According to Thomson Reuters Point Carbon, US President Barack Obama is expected to announce the guidelines of his biggest emissions reduction initiative today.

The initiative will aim to curb carbon dioxide emissions from existing coal and natural gas-fired power plants throughout the US.

The announcement is set to be part of President Obama’s Climate Action Plan and its aim is to combat global warming through executive powers, in absence of Congressional action in passing cap-and-trade legislation.

The guidelines for states on how to reduce carbon dioxide emissions, prepared by the US Environmental Protection Agency (EPA), are expected, in part, to provide the reductions necessary for the US to achieve President Obama’s goal of reducing greenhouse (GHG) emissions by 17% below 2005 levels by 2020.


The mechanisms to reduce emissions – whether they be industry-wide or specific to a generating unit, as well as the emissions rate, or the baseline for reductions – will define the stringency of the regulations, and will be the determining factor in whether significant reductions in emissions can be achieved by regulating power plants.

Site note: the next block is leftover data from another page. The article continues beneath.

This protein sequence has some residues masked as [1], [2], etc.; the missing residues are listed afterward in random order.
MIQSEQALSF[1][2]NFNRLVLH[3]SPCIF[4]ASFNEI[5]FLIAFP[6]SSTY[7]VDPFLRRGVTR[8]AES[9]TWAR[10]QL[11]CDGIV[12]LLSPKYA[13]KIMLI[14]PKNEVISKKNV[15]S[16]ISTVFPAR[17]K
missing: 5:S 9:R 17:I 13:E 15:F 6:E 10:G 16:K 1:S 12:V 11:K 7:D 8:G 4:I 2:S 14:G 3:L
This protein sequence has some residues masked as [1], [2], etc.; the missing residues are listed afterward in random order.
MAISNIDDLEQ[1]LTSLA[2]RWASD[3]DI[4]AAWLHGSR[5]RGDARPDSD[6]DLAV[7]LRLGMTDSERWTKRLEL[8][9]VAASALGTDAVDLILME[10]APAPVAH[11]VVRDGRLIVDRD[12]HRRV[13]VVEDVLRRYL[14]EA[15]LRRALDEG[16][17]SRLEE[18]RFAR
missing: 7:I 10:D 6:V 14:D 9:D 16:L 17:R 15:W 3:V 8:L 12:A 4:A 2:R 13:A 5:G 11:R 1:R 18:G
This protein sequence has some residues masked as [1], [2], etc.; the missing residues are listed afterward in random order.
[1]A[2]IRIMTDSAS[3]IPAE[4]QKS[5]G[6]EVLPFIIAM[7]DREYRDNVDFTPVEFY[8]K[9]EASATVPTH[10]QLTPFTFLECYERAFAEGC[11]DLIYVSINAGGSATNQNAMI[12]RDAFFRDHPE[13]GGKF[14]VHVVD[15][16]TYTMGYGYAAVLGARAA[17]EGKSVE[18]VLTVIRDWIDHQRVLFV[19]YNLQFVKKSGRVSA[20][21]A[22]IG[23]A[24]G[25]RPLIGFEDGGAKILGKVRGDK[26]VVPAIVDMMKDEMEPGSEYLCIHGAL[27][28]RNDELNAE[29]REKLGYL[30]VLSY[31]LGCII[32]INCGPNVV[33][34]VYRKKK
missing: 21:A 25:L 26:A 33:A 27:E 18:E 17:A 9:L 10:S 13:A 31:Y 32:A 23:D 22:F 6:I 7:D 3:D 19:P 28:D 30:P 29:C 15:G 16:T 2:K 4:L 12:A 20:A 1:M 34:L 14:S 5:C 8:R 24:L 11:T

Analysts from Thomson Reuters Point Carbon suggest the regulations may be flexible, and involve an array of policies that allow ‘maximum elasticity’ for emission reductions in each state.

“The regulations will most likely be flexible – the kitchen sink of ways for coal- and gas-fire power plants to reduce emissions”, said Olga Chistyakova, Senior Analyst at Thomson Reuters Point Carbon. “We are likely to see a variety of policies that will allow maximum elasticity for each state to reduce emissions from its coal and gas-fired power plants, as long as it meets EPAs guidelines.”

“Everyone is waiting to see what the emissions reductions baseline will be, or whether it will be an emissions rate approach, as this will determine the stringency of the regulations and how effective they will be in helping to meet the 17% target. It will also determine how much legal opposition the EPA is going to encounter from coal-heavy states and industry in general.”